Anchor me, baby. Because I find it impossible to write with restraint when politicians use babies to prey on prejudice and misinform the public in the service of winning votes.
That’s the story of the Republican presidential contest, as Donald Trump and his opponents make xenophobic nonsense about “anchor babies” a top issue. I won’t rehash here all the debunking of this phony idea that hordes of immigrants are coming here to have babies. Race-baiting bunk is a staple of America’s presidential politics, and nothing I write will change that.
But when it comes to the babies part of anchor babies, I can’t stay silent. I am 100-percent pro-baby. And I’m old enough to remember when politicians were, too, cooing at the diaper set instead of scapegoating them as a peril to the republic.
Unfortunately, mainstream media outlets are helping spread ignorance by portraying anchor babies as a “controversy,” or “complex issue” (as the Los Angeles Times called it) when it is no such thing.
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When it comes to babies – anchor or any other kind – the only issue we face is that we don’t have enough of them.
If you think you have too many babies in your community, tell their parents to move to California. We sure could use them. Our state faces a historic decline in its number of young children; California had nearly 200,000 fewer children under age 10 in 2010 as it had in 2000. Why? Flat immigration, the high cost of living – and a birth rate that has dropped below the replacement level to maintain a population.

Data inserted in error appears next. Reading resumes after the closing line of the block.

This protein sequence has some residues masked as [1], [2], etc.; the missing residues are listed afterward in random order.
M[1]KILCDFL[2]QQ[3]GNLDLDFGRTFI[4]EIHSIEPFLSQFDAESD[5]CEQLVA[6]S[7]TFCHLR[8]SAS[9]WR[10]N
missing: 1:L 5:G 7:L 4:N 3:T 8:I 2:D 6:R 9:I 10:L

Guess what, America? You have the same problem. The country’s birth rate dropped below replacement in 2007 and hasn’t recovered; the recession produced 2.3 million fewer babies than expected. Which makes the babies of immigrants a solution, not a problem. Serious presidential candidates should offer plans to incentivize the arrival of more babies – and make them taxpaying grown-ups who will support our growing population of retirees.
Yes, I know that Jeb Bush –whose birth anchored him in presidential politics – argues that the real “anchor baby” problem involves Asian families who come here to have a U.S. citizen baby and return back to their home countries. The media have labeled this a problem in California regions like the San Gabriel Valley, where I live. Isn’t so-called birth tourism a trivialization of citizenship or an incursion into our communities, as Bush suggests?
Legal status and citizenship have always required money here; malls all over this country were financed through a popular investor visa program. And what American in her right mind would be against tourism? In a Rolling Stone story, a Chinese couple who comes to L.A. to give birth sees a Laker game and shops in our outlets. Our economy needs as much of this sort of thing as possible.
The only problems with Chinese birth tourists are that there aren’t enough of them (estimates are in the thousands) and that they don’t stay and make their lives here. For wealthy foreigners, U.S. citizenship is a form of insurance against instability back home,, and many U.S.-born Chinese babies won’t retain their insurance past age 18, since China doesn’t permit dual citizenship. Here’s hoping that, at that age, many of those babies will choose to remain Americans and become productive citizens whose taxes pay my Social Security.
To be fair, presidential candidates aren’t the only ones unnecessarily raising alarms about babies. Federal law enforcement challenges pregnant mothers flying into the country about their intentions, even though birth tourism is legal. The feds even raided maternity hotels in Southern California as part of an investigation into the finances of birth tourism businesses. Given the national baby shortage, perhaps the feds should stick to their usual pursuits, like prosecuting marijuana activity.
Strip away the rationalizations, and what you have is an unreasoning fear of babies. After all, babies and immigrant parents represent everything this country needs — investment, risk-taking, striving for a better life.
So if you have a problem with these babies, you have a problem with the American dream. Maybe you should consider emigrating.
Love it or leave it, baby.
Joe Mathews is California & innovation editor for Zócalo Public Square, for which he writes the Connecting California column.